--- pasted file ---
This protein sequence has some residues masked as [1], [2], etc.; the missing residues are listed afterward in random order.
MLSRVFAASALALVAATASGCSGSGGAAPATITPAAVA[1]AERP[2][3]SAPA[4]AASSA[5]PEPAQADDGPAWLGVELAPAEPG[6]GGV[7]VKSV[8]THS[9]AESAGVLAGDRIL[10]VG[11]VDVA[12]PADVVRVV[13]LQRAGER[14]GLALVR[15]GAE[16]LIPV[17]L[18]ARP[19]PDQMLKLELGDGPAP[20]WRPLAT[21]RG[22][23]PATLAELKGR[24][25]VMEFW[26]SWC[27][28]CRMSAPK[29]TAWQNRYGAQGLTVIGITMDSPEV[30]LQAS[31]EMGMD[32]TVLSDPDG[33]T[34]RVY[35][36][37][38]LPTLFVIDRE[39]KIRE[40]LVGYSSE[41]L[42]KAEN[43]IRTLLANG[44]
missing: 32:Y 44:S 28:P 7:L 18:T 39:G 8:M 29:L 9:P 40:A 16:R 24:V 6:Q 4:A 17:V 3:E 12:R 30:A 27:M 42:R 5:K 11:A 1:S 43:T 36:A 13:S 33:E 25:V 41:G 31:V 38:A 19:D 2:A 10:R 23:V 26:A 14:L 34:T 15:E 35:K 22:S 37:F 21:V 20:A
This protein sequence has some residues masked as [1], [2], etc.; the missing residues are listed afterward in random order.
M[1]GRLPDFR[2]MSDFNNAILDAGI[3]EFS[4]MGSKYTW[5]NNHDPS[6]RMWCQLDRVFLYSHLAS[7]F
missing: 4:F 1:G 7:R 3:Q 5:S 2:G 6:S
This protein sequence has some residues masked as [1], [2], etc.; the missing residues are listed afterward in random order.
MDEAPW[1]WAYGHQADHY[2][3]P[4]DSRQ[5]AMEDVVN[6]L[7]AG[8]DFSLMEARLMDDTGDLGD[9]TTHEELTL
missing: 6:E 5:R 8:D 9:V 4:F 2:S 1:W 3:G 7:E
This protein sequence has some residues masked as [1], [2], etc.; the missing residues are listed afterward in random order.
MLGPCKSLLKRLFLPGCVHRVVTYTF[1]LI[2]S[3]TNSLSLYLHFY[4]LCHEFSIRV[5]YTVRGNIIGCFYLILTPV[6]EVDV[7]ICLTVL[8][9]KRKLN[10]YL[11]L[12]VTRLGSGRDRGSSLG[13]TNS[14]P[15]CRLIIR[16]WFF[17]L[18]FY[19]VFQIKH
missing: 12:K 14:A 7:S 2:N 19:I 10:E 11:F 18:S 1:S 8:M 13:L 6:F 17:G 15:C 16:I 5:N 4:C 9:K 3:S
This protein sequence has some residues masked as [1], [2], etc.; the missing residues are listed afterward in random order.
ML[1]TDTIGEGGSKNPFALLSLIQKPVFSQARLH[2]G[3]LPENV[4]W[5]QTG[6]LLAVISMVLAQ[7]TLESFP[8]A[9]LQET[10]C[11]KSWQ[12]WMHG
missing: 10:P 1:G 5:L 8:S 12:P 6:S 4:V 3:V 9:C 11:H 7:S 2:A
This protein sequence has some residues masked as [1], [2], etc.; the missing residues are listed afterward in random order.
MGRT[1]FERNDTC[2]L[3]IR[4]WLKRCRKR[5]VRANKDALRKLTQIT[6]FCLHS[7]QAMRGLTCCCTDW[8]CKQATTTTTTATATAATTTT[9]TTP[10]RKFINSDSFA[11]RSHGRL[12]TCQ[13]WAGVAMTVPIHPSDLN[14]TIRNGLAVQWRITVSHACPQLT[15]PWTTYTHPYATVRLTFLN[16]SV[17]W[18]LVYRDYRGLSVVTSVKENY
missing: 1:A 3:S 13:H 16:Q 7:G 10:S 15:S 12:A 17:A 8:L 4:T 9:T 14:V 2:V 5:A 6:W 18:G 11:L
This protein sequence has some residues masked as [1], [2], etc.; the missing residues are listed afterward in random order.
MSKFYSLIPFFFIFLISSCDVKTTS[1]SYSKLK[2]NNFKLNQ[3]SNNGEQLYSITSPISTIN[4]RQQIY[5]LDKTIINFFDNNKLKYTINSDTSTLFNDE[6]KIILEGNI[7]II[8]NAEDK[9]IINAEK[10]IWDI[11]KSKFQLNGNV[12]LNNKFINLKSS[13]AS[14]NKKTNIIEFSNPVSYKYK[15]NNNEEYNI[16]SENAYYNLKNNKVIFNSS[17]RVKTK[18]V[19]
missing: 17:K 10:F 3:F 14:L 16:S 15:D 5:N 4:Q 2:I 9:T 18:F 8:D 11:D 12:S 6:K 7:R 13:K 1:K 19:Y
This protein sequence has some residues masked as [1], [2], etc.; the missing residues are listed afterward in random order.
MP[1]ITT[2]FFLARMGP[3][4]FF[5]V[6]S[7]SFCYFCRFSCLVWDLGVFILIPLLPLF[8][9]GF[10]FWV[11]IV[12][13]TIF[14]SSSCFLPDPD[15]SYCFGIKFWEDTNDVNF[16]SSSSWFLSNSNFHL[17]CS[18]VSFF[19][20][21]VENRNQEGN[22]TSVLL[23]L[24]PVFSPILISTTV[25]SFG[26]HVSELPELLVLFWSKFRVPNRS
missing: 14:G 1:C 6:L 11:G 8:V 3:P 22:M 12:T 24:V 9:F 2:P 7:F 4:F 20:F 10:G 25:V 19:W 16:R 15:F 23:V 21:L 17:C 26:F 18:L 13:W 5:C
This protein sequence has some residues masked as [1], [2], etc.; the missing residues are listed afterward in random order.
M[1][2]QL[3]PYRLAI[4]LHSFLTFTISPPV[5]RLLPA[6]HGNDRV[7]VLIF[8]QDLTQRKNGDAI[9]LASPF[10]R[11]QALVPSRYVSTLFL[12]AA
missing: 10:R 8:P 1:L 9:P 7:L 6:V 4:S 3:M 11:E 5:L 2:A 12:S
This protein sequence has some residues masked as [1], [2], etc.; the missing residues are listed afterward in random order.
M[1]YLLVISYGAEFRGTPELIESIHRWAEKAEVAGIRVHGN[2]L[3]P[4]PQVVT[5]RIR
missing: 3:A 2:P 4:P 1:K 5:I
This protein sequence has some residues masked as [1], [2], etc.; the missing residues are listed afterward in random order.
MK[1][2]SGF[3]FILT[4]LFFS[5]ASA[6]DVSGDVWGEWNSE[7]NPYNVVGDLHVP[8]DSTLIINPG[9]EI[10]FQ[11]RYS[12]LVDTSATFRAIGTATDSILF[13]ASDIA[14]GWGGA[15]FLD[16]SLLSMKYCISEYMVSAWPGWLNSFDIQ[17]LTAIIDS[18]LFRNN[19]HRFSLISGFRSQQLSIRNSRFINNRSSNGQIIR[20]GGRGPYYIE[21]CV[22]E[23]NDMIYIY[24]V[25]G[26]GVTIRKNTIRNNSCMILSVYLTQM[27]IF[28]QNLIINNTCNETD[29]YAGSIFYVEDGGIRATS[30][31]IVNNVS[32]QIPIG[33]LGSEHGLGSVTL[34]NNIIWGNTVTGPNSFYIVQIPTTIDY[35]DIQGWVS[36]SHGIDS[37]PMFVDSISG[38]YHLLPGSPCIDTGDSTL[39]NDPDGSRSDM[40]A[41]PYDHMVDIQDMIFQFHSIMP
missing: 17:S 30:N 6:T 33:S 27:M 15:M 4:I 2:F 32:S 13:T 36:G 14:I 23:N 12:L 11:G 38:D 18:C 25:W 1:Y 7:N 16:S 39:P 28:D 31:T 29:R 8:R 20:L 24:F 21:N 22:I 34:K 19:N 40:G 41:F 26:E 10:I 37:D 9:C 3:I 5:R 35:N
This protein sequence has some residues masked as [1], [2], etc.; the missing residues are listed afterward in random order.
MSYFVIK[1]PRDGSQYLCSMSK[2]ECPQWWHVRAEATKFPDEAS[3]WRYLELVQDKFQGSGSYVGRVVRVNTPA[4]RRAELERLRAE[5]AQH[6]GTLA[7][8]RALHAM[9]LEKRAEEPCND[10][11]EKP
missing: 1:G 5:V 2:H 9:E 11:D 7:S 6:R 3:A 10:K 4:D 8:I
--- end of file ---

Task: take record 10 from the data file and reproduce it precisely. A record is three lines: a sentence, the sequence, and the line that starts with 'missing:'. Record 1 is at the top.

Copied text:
This protein sequence has some residues masked as [1], [2], etc.; the missing residues are listed afterward in random order.
M[1]YLLVISYGAEFRGTPELIESIHRWAEKAEVAGIRVHGN[2]L[3]P[4]PQVVT[5]RIR
missing: 3:A 2:P 4:P 1:K 5:I